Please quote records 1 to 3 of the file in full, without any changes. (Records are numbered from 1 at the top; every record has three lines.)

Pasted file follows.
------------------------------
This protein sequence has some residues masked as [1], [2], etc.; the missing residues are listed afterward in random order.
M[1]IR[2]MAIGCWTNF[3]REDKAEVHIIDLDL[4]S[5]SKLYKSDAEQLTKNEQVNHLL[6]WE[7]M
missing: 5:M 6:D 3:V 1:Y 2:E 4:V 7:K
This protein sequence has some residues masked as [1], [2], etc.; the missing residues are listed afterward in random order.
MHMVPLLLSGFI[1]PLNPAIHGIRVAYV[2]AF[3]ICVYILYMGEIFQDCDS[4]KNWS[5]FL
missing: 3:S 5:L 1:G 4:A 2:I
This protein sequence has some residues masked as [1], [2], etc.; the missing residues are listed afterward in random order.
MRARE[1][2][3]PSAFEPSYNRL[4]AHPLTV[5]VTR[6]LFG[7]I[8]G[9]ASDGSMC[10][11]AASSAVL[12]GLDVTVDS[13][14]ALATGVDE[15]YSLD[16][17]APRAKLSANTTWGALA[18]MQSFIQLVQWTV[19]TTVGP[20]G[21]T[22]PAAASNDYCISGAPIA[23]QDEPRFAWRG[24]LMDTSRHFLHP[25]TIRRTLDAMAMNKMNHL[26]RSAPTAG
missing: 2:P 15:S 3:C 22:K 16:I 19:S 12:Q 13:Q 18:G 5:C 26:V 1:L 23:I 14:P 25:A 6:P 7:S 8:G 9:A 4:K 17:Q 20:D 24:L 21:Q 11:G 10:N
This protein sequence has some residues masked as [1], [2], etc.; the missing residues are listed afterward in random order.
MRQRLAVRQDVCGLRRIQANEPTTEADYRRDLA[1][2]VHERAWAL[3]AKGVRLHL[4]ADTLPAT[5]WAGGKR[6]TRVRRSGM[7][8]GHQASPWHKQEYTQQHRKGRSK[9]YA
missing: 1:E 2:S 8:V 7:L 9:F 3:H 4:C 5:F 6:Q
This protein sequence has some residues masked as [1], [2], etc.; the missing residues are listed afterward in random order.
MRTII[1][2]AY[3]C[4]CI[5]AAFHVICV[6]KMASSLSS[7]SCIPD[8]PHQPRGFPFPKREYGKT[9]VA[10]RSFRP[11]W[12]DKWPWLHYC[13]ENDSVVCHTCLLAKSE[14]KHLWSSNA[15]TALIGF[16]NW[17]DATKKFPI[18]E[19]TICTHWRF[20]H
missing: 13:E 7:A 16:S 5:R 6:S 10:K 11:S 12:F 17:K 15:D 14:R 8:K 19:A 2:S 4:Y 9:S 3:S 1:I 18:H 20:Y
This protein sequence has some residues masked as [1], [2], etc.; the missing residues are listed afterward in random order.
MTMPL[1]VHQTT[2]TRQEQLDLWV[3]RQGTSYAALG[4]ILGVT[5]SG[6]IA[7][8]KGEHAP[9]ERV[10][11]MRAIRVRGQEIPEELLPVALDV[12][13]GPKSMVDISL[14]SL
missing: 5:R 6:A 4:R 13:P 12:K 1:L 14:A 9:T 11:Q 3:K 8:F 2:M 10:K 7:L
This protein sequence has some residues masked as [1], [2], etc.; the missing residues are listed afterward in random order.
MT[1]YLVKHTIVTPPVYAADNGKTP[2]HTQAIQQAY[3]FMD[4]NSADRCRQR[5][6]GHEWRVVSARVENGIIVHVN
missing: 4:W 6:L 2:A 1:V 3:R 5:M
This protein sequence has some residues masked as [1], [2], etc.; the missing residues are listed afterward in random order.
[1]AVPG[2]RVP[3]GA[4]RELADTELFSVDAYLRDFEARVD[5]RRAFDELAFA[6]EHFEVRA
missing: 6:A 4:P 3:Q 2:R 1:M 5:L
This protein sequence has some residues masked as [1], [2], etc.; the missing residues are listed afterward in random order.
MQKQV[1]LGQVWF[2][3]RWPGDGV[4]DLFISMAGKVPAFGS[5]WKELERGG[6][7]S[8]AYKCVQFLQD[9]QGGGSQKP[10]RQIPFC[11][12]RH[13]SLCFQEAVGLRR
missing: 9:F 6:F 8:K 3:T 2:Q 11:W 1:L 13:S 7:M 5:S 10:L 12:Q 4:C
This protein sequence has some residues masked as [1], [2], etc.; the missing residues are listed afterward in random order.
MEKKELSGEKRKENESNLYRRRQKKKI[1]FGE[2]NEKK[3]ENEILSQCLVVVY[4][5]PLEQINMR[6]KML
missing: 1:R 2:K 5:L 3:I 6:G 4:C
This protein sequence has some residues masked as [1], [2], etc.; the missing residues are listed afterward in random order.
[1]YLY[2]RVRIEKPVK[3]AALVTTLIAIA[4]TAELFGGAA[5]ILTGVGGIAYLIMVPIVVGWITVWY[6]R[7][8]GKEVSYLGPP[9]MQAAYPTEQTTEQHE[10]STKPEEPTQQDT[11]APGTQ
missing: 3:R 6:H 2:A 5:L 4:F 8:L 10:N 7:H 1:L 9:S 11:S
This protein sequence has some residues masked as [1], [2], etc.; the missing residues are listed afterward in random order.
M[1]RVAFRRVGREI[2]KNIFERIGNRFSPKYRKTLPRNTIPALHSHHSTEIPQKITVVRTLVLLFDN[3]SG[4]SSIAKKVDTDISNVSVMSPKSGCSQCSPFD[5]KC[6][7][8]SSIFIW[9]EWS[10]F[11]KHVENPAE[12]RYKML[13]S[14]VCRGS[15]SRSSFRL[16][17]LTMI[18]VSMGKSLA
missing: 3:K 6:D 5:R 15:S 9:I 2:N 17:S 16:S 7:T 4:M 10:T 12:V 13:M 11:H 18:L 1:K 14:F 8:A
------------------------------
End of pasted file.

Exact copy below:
This protein sequence has some residues masked as [1], [2], etc.; the missing residues are listed afterward in random order.
M[1]IR[2]MAIGCWTNF[3]REDKAEVHIIDLDL[4]S[5]SKLYKSDAEQLTKNEQVNHLL[6]WE[7]M
missing: 5:M 6:D 3:V 1:Y 2:E 4:V 7:K
This protein sequence has some residues masked as [1], [2], etc.; the missing residues are listed afterward in random order.
MHMVPLLLSGFI[1]PLNPAIHGIRVAYV[2]AF[3]ICVYILYMGEIFQDCDS[4]KNWS[5]FL
missing: 3:S 5:L 1:G 4:A 2:I
This protein sequence has some residues masked as [1], [2], etc.; the missing residues are listed afterward in random order.
MRARE[1][2][3]PSAFEPSYNRL[4]AHPLTV[5]VTR[6]LFG[7]I[8]G[9]ASDGSMC[10][11]AASSAVL[12]GLDVTVDS[13][14]ALATGVDE[15]YSLD[16][17]APRAKLSANTTWGALA[18]MQSFIQLVQWTV[19]TTVGP[20]G[21]T[22]PAAASNDYCISGAPIA[23]QDEPRFAWRG[24]LMDTSRHFLHP[25]TIRRTLDAMAMNKMNHL[26]RSAPTAG
missing: 2:P 15:S 3:C 22:K 16:I 19:S 12:Q 13:Q 18:G 5:C 26:V 1:L 23:I 14:P 25:A 6:P 7:S 8:G 9:A 4:K 17:Q 20:D 24:L 21:Q 11:G 10:N